How do they handle visits from celebs and other well-known public figures? The majority agreed they treat these patrons like everybody else. Honorable mentions go to “amazed” and “pretend I have no idea who they are.”
Is it ever appropriate to ask bartenders for their numbers? Although it was close, responses leaned more toward no than yes. Someone threw in a caveat, too, greenlighting the proposition once the customer has established a friendship with the bartender.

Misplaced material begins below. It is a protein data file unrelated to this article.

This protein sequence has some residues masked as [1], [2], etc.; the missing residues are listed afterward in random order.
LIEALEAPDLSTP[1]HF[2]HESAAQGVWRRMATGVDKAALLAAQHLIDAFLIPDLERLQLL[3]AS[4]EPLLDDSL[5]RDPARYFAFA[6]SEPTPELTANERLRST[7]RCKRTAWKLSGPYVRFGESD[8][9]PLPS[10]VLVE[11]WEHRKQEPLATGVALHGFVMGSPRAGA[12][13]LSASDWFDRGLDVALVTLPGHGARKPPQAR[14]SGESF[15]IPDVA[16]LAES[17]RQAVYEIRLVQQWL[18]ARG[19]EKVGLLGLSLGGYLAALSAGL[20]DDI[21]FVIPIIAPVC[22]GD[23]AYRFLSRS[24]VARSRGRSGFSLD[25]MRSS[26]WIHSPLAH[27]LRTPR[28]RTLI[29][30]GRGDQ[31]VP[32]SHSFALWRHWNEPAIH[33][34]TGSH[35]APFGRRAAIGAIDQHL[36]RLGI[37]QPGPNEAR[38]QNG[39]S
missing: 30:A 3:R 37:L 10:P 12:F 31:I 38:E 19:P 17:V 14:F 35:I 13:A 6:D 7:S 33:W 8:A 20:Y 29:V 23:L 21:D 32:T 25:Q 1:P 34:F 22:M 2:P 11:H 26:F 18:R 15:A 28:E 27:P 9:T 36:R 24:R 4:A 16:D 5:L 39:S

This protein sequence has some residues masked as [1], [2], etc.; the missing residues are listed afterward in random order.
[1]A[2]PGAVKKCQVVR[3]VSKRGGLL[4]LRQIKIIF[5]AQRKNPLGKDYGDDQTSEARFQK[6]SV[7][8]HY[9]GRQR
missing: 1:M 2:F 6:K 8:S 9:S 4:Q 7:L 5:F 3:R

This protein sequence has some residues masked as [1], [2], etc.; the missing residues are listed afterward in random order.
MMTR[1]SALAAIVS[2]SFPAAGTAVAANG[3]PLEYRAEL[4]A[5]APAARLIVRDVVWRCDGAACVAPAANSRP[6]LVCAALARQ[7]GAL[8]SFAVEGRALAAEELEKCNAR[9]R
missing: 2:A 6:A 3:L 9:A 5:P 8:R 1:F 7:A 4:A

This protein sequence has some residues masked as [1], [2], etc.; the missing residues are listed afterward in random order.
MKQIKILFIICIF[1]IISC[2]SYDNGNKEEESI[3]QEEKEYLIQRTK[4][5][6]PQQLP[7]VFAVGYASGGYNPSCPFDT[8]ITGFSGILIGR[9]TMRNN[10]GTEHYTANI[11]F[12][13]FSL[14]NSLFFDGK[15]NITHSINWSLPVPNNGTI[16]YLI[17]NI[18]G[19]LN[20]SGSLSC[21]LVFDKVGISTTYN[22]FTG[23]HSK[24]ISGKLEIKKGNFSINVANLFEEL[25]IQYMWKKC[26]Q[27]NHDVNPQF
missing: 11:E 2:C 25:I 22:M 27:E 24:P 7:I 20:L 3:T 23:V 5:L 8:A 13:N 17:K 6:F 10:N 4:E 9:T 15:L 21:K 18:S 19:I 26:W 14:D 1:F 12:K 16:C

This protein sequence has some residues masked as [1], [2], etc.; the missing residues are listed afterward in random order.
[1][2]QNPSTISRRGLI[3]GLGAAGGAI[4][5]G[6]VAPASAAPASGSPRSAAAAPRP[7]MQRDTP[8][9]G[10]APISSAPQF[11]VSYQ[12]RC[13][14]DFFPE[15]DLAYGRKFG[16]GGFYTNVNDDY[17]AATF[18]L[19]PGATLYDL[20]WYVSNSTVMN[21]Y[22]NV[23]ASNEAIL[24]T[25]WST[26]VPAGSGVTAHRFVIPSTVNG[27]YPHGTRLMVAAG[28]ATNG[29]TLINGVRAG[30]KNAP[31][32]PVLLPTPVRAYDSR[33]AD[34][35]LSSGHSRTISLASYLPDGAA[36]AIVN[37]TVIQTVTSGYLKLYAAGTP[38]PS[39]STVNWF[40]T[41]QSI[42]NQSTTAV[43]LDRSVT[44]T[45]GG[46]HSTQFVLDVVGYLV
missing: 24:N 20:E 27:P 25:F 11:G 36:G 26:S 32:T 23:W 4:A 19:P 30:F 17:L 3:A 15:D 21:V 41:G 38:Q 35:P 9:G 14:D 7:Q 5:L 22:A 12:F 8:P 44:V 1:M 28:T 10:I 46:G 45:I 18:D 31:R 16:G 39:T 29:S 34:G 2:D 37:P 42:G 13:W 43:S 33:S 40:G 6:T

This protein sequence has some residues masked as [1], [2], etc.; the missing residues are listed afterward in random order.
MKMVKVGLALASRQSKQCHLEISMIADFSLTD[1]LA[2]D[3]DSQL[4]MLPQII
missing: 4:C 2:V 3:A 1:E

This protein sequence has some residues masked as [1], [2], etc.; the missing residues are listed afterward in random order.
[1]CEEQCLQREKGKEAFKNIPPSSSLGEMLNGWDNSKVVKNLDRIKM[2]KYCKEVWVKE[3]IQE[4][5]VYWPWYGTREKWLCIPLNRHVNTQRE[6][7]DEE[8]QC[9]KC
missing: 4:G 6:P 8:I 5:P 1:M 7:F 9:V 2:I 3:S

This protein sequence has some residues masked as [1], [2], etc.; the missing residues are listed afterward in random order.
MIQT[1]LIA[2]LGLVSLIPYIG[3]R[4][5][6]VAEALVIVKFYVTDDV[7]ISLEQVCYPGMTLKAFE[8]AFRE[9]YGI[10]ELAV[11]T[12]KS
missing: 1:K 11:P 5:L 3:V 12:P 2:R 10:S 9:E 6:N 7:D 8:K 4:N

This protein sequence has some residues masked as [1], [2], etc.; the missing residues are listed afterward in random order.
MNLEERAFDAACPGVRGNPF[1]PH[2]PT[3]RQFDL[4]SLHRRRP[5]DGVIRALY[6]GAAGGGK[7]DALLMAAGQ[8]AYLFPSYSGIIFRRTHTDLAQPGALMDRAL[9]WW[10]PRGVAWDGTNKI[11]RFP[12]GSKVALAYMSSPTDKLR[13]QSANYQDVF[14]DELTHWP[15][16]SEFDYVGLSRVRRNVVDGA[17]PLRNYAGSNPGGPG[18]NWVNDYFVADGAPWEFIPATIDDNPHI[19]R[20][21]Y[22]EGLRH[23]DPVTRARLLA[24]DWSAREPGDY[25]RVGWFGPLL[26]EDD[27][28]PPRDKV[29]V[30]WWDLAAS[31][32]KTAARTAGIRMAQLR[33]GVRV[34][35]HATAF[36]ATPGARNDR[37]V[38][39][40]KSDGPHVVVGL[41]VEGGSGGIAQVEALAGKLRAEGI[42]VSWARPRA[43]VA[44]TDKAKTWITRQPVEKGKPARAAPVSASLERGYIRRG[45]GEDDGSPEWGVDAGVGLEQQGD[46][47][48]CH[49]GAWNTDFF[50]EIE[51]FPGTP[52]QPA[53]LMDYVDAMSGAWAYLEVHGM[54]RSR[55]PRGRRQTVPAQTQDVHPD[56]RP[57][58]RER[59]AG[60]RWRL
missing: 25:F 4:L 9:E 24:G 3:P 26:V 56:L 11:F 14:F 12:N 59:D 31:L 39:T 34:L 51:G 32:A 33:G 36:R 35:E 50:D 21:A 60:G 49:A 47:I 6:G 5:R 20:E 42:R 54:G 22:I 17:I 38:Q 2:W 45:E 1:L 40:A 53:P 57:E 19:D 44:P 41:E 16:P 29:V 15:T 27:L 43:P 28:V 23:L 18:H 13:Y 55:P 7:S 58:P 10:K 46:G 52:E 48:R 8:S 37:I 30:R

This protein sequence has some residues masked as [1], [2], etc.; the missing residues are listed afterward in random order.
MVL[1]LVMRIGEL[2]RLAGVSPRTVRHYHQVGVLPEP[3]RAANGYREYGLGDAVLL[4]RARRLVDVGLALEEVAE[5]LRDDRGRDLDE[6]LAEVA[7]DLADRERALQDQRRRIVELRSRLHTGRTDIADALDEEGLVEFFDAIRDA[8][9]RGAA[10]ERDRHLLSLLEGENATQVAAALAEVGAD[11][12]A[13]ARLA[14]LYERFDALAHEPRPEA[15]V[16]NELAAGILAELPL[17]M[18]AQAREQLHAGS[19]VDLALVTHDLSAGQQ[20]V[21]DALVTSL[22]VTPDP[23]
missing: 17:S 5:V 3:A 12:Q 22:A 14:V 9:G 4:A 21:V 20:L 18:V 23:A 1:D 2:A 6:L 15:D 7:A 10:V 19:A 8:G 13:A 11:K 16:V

Their thoughts on the trend toward no tipping? One bartender called this question “ridiculous.” However, as another person noted, “This is a very complicated subject. I like the idea of a straight cost of drinking/dining that includes a tip, but I don’t see too many owners that truly appreciate their staff and will do the right thing by them.” Largely, participants said that doing away with tipping would be a bad move for all involved, for several reasons. 1) “It’s the biggest reason to be in the business!” 2) “The more tipping decreases, the worst (sic) service and drinks you will get. I put passion into my cocktails, but if someone stiffs me, I don’t even try to make their drink taste remotely pleasant.” 3) “Tipping is what allows bar/restaurant owners to maintain appropriate labor costs to keep the business open.” 4) “In other countries, the tip is included in the sale price. Here in America people don’t quite understand that and would probably complain a lot if tipping was taken away.” A bar manager reiterated that no-tipping policies would be a hindrance to the industry unless an establishment has a system in place to compensate for the loss, “but prices will rise.” As far as more perspectives go, a respondent was on the fence about whether the trend is good or bad — “Not sure, but it would probably increase pay equity in restaurants. Currently, kitchen staff is often underpaid” — and one bar owner believes it’s a positive thing, adding, “Service should always be good!”